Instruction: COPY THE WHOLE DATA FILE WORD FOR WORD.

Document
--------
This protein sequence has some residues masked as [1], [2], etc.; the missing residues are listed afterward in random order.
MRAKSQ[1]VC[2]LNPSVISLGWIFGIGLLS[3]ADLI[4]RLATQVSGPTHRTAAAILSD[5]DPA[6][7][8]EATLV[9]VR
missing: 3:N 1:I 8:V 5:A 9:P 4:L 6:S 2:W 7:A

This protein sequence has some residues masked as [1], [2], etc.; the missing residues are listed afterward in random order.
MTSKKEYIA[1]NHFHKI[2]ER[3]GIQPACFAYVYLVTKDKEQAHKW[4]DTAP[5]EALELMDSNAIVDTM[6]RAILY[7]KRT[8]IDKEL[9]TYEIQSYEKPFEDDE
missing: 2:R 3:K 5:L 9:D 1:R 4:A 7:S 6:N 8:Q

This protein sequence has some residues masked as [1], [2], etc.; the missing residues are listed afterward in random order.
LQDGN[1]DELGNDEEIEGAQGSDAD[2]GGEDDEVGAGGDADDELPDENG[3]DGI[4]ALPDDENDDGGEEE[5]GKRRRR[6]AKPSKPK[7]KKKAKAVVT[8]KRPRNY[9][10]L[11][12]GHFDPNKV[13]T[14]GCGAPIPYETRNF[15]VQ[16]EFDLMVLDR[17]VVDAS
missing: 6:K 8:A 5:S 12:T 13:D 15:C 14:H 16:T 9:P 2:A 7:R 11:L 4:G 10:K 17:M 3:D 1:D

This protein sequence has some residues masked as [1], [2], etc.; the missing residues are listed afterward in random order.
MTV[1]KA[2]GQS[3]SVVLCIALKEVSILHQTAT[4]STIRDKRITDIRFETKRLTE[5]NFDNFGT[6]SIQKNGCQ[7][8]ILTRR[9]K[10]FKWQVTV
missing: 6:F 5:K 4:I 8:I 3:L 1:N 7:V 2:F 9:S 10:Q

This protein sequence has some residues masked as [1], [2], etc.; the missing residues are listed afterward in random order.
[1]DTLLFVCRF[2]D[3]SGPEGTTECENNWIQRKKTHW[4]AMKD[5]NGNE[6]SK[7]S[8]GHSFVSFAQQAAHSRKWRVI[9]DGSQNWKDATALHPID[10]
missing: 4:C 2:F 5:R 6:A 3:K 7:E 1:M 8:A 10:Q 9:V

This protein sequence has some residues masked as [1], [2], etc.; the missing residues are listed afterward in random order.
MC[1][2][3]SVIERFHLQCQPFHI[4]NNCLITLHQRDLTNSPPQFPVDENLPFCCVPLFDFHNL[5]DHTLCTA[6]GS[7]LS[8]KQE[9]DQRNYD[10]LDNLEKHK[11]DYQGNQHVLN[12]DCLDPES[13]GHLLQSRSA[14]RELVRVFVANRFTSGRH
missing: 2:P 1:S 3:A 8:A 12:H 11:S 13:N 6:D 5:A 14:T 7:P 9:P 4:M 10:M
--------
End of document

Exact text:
This protein sequence has some residues masked as [1], [2], etc.; the missing residues are listed afterward in random order.
MRAKSQ[1]VC[2]LNPSVISLGWIFGIGLLS[3]ADLI[4]RLATQVSGPTHRTAAAILSD[5]DPA[6][7][8]EATLV[9]VR
missing: 3:N 1:I 8:V 5:A 9:P 4:L 6:S 2:W 7:A

This protein sequence has some residues masked as [1], [2], etc.; the missing residues are listed afterward in random order.
MTSKKEYIA[1]NHFHKI[2]ER[3]GIQPACFAYVYLVTKDKEQAHKW[4]DTAP[5]EALELMDSNAIVDTM[6]RAILY[7]KRT[8]IDKEL[9]TYEIQSYEKPFEDDE
missing: 2:R 3:K 5:L 9:D 1:R 4:A 7:S 6:N 8:Q

This protein sequence has some residues masked as [1], [2], etc.; the missing residues are listed afterward in random order.
LQDGN[1]DELGNDEEIEGAQGSDAD[2]GGEDDEVGAGGDADDELPDENG[3]DGI[4]ALPDDENDDGGEEE[5]GKRRRR[6]AKPSKPK[7]KKKAKAVVT[8]KRPRNY[9][10]L[11][12]GHFDPNKV[13]T[14]GCGAPIPYETRNF[15]VQ[16]EFDLMVLDR[17]VVDAS
missing: 6:K 8:A 5:S 12:T 13:D 15:C 14:H 16:T 9:P 2:A 7:R 11:L 4:G 10:K 17:M 3:D 1:D

This protein sequence has some residues masked as [1], [2], etc.; the missing residues are listed afterward in random order.
MTV[1]KA[2]GQS[3]SVVLCIALKEVSILHQTAT[4]STIRDKRITDIRFETKRLTE[5]NFDNFGT[6]SIQKNGCQ[7][8]ILTRR[9]K[10]FKWQVTV
missing: 6:F 5:K 4:I 8:I 3:L 1:N 7:V 2:F 9:S 10:Q

This protein sequence has some residues masked as [1], [2], etc.; the missing residues are listed afterward in random order.
[1]DTLLFVCRF[2]D[3]SGPEGTTECENNWIQRKKTHW[4]AMKD[5]NGNE[6]SK[7]S[8]GHSFVSFAQQAAHSRKWRVI[9]DGSQNWKDATALHPID[10]
missing: 4:C 2:F 5:R 6:A 3:K 7:E 1:M 8:A 10:Q 9:V

This protein sequence has some residues masked as [1], [2], etc.; the missing residues are listed afterward in random order.
MC[1][2][3]SVIERFHLQCQPFHI[4]NNCLITLHQRDLTNSPPQFPVDENLPFCCVPLFDFHNL[5]DHTLCTA[6]GS[7]LS[8]KQE[9]DQRNYD[10]LDNLEKHK[11]DYQGNQHVLN[12]DCLDPES[13]GHLLQSRSA[14]RELVRVFVANRFTSGRH
missing: 2:P 1:S 3:A 8:A 12:H 11:S 13:N 6:D 5:A 14:T 7:P 9:P 4:M 10:M